The launch of the Malalamishi app by the Director of the Office of Public Prosecutions this week offers another glimmer of hope for all criminal suspects and convicts across Kenya’s prisons.
This and the global report on the state of death penalty sentencing and executions must raise our sense of urgency on the need for criminal justice reform.
The Remand and Allocation Prison in Nairobi’s industrial area is over a century old. Established in 1911 by a colonial state obsessed with controlling the political conscience, movement, and labour of Africans, millions of men have been remanded within its walls.
In 2023, it holds nearly 4,000 inmates, four times more than its capacity. Most of remandees are under the age of 35, face petty offences and are too poor to pay bail.
Some will remain there for up to two years or more until their cases are heard. Most will not have legal representation throughout their cases. There have been several state and civil society efforts to decriminalise petty offences and ensure all suspects have the legal information and representation that they need. Legal education and empowerment programmes have tried to transform the reality for more than the two million suspects arrested and remanded each year on drunk and disorderly, commercial sex work, illicit brew, and vagrancy charges.
Decongesting overcrowded prisons is the least powerful way of framing the potential of the All for Justice project. While the project will, if implemented effectively, significantly reduce case backlog and decongestion of prisons, the Malalamishi complaints and case review system offers an opportunity for those wrongly accused and judged to secure justice. The web-based page enables suspects, family-members, lawyers, and members of the public to file a complaint and trigger a review of current cases. Indirectly, it also provides the public an opportunity to provide feedback in English or Kiswahili on cases handled by the ODPP.
Some 1,000 files from Nairobi Remand prisons, Makadara, Kiambu, Milimani, Kibera, Ng’ong and JKIA court stations are set to be reviewed under the Justice for All initiative before the programme is rolled out nationally.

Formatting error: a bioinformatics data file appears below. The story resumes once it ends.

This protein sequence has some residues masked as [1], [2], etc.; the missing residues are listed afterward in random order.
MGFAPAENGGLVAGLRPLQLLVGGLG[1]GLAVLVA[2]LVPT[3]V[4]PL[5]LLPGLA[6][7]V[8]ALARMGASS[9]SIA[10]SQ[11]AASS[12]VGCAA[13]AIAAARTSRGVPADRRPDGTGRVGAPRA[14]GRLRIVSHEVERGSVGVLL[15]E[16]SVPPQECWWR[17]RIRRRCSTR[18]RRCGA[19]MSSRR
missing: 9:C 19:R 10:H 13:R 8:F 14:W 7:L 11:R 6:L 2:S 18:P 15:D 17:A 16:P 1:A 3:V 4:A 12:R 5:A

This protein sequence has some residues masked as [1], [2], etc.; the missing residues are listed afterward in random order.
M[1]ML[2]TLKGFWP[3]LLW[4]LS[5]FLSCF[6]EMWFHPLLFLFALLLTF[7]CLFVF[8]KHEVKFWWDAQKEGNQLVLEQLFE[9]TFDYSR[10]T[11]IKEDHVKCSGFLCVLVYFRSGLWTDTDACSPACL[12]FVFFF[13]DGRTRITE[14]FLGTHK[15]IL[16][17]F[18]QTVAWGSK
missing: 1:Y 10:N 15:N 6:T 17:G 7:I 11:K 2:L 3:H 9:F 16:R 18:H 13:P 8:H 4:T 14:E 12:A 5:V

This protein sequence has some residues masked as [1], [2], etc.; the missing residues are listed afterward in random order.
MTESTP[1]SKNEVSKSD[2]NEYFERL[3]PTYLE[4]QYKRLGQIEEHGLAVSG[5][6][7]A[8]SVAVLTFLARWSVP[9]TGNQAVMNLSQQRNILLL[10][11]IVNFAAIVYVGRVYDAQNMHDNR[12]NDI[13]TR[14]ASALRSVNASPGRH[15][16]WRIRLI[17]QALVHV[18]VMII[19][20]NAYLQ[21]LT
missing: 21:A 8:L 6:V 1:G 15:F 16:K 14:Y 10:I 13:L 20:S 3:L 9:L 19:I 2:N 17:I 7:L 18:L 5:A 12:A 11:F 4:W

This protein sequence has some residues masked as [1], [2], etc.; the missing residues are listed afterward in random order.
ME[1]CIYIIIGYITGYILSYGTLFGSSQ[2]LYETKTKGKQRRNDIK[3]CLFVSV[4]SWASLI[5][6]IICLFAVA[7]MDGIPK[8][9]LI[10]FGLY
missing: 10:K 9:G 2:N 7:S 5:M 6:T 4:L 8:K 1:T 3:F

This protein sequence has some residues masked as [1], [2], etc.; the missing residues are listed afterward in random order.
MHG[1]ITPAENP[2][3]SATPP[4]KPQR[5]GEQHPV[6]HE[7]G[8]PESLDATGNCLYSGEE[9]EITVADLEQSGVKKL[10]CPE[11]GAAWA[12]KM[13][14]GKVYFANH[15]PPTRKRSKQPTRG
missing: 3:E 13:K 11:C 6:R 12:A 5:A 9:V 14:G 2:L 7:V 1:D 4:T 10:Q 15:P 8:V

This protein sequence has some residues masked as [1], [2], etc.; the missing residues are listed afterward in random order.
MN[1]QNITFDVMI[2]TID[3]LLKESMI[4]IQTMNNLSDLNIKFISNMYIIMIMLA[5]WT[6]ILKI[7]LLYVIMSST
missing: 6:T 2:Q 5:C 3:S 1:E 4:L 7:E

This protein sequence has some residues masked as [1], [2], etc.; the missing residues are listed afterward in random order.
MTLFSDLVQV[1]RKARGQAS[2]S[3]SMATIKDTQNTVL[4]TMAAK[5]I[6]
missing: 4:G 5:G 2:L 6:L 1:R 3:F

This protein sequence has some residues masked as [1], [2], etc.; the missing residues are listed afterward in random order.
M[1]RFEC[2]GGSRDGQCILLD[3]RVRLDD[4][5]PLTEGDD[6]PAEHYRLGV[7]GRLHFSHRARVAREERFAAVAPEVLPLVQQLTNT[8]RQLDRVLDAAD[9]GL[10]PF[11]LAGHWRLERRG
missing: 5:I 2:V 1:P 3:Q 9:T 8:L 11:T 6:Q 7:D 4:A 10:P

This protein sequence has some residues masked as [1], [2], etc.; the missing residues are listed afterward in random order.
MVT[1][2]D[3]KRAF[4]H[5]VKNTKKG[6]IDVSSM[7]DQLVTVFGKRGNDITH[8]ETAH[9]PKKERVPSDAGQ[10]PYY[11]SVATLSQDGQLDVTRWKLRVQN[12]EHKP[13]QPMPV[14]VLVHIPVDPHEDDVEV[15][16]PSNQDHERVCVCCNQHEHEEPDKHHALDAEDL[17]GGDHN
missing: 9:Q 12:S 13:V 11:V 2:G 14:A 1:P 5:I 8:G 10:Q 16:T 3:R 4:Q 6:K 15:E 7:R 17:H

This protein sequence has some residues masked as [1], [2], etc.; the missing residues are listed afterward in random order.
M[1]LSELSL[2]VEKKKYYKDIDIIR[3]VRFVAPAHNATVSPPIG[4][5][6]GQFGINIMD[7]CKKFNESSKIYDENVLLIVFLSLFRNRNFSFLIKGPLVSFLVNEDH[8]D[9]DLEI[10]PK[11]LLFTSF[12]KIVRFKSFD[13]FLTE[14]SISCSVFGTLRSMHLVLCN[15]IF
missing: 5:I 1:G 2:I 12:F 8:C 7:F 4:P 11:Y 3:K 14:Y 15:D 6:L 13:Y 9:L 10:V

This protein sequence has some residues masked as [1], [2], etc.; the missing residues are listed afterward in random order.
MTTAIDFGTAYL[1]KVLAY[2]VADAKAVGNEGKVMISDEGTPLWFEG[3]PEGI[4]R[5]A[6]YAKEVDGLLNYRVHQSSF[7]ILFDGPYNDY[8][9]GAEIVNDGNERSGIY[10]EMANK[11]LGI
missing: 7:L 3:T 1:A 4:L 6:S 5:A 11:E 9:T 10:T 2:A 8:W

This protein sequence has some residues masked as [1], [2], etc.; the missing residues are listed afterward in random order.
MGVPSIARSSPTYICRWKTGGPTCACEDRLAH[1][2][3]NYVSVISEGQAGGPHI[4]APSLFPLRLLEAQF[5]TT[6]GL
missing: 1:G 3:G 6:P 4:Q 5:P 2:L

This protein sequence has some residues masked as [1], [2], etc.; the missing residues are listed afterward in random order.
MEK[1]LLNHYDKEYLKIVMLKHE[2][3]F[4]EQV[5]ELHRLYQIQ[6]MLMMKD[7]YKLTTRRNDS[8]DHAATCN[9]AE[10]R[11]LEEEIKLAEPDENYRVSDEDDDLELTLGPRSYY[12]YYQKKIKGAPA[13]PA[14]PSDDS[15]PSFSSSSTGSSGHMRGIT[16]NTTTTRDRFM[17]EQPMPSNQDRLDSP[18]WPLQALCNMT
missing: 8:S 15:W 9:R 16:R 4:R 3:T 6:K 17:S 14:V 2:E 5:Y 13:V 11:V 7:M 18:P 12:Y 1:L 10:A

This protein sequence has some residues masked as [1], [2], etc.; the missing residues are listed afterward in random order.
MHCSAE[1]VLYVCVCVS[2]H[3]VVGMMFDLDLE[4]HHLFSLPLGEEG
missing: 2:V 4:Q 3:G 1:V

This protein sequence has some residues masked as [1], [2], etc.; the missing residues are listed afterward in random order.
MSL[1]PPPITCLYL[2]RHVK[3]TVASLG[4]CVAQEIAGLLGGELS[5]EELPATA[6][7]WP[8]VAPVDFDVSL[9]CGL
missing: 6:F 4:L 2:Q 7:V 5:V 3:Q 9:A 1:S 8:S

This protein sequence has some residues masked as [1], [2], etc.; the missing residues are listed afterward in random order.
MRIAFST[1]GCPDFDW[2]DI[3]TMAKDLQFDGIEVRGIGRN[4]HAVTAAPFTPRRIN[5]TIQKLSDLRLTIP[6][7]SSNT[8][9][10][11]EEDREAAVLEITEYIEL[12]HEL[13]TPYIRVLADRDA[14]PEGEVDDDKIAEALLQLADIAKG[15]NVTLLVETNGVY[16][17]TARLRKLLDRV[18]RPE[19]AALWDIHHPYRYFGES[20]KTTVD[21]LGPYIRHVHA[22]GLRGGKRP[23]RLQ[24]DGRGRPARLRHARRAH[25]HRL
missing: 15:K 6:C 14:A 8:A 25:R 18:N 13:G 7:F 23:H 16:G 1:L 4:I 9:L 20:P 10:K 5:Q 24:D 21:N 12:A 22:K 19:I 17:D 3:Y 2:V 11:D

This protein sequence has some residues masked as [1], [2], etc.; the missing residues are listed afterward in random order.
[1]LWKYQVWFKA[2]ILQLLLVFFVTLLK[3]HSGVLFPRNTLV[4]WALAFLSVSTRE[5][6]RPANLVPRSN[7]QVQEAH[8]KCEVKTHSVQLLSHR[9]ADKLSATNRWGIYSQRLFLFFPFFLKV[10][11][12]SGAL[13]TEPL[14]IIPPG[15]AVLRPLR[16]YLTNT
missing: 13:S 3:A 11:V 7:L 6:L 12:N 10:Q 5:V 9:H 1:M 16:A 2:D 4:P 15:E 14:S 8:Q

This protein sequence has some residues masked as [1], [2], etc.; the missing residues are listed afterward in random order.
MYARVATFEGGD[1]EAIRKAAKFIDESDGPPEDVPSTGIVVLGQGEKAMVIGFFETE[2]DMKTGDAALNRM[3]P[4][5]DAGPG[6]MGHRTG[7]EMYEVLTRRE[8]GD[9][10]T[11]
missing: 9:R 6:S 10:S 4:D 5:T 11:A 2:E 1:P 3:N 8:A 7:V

Not all the cases are petty offences, they include those accused of robbery with violence, murder, rape, and defilement. It was heartening to hear the commitment of the Law Society of Kenya President Eric Theuri to work with lawyers and the ODPP to offer pro-bono services to those that need them.
The launch coincides with the release of the 2023 Amnesty International report on the death penalty. Worryingly, more men and women were executed across the world than in each of the last five years.
More encouragingly, governments across Kazakhstan, Papua New Guinea, Sierra Leone, and the Central African Republic repealed death penalty laws for all crimes while Equatorial Guinea and Zambia abolished the death penalty for ordinary crimes.
While no person was executed in Kenya, 79 men and one woman were sentenced to death in 2022. This brings the number of prisoners on death row to 656. Encouragingly, the government exonerated or commuted the sentences.
Criminal justice systems continue to wrongly convict many people, most of them poor and young. While long periods of pre-trial detention are unjust, the death penalty extinguishes any possibility of review and exoneration. As our investigators, prosecutors and judges continue to strengthen the justice system to ensure that all have the right to representation and a fair trial and only the guilty are incarcerated, we must now press for the abolition of the death penalty also.
The use of the death penalty in Kenya by state prosecutors and judicial officers continues to violate the core principles of the Universal Declaration of Human Rights, the International Convention on Civil and Political Rights and the Constitution. These principles emphasise human life.
Furthermore, Recent Kenya National Commission on Human Rights studies demonstrate public opinion has moved against the death penalty as an ineffective deterrence against criminal behaviour.
It is time the Attorney General and Parliament initiate a review process to abolish the death penalty in line with global human rights trends.
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